1792-94 – Revolt & Terror

During 1792 till 1794, the Legislative Assembly waged in war with Prussia and Austria, because it believed exiled French nobles were busy building alliances to mount a counter-revolution. Plus, it wanted to spread revolution across the length and breadth of Europe. Meanwhile, on the domestic side, politics went through radicalization when insurgents under the command of Jacobins, an extremist, attacked and arrested the king on August 10th 1792. Months of turmoil, terror and violence followed in Paris with street massacres, which finally led to the National Convention coming to power over the Legislative Assembly. They in turn abolished monarchy completely and established a Republic state. Finally, on 21st January 1793, King Louis XVI was sentenced to death for the crimes of high treason and numerous others. His wife too suffered the guillotine precisely nine months later.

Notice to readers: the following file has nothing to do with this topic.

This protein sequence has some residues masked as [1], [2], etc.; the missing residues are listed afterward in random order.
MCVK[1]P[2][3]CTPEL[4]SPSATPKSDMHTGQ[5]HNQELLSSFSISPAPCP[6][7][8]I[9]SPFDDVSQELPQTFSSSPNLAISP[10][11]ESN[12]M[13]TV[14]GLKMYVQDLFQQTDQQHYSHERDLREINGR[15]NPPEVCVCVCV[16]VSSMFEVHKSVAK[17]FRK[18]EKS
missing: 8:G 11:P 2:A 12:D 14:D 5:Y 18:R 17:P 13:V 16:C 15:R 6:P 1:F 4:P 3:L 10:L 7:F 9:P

Following the execution, France engaged in wars with many European powers and the French Revolution went through its bloodiest phase. Internally, within the country Jacobin seized control from Girondins of the National Convention, enforcing radical rule for over 10 months. In this time Christianity was eradicated, a new calendar was issued and anyone slightly opposed to the revolution was sent to the guillotine. Thousands were executed under the eyes of Robespierre until July 28th 1794 when he too was sentenced to the guillotine. His execution brought the reign of terror of over 10 months to a halt. The local folks overthrew this extremist government and a moderate phase began.